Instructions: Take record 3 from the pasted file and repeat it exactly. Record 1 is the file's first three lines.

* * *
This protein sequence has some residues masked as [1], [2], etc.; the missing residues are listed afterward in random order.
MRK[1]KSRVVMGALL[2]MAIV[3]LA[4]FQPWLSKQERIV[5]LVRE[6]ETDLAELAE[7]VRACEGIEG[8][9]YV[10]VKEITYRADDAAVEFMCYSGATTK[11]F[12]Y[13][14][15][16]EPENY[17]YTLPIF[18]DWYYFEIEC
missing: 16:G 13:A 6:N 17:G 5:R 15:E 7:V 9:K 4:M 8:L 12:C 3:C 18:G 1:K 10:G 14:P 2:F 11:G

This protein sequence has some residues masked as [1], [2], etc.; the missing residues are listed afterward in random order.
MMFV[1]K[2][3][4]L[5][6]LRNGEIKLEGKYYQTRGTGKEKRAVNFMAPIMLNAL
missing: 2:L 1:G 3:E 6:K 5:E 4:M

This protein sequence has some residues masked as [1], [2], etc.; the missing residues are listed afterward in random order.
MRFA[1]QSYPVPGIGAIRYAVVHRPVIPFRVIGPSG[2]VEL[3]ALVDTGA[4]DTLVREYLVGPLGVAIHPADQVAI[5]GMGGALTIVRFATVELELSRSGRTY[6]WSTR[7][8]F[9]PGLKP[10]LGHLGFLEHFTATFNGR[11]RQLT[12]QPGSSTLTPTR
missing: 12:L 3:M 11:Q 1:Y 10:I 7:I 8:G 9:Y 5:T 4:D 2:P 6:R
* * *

This protein sequence has some residues masked as [1], [2], etc.; the missing residues are listed afterward in random order.
MRFA[1]QSYPVPGIGAIRYAVVHRPVIPFRVIGPSG[2]VEL[3]ALVDTGA[4]DTLVREYLVGPLGVAIHPADQVAI[5]GMGGALTIVRFATVELELSRSGRTY[6]WSTR[7][8]F[9]PGLKP[10]LGHLGFLEHFTATFNGR[11]RQLT[12]QPGSSTLTPTR
missing: 12:L 3:M 11:Q 1:Y 10:I 7:I 8:G 9:Y 5:T 4:D 2:P 6:R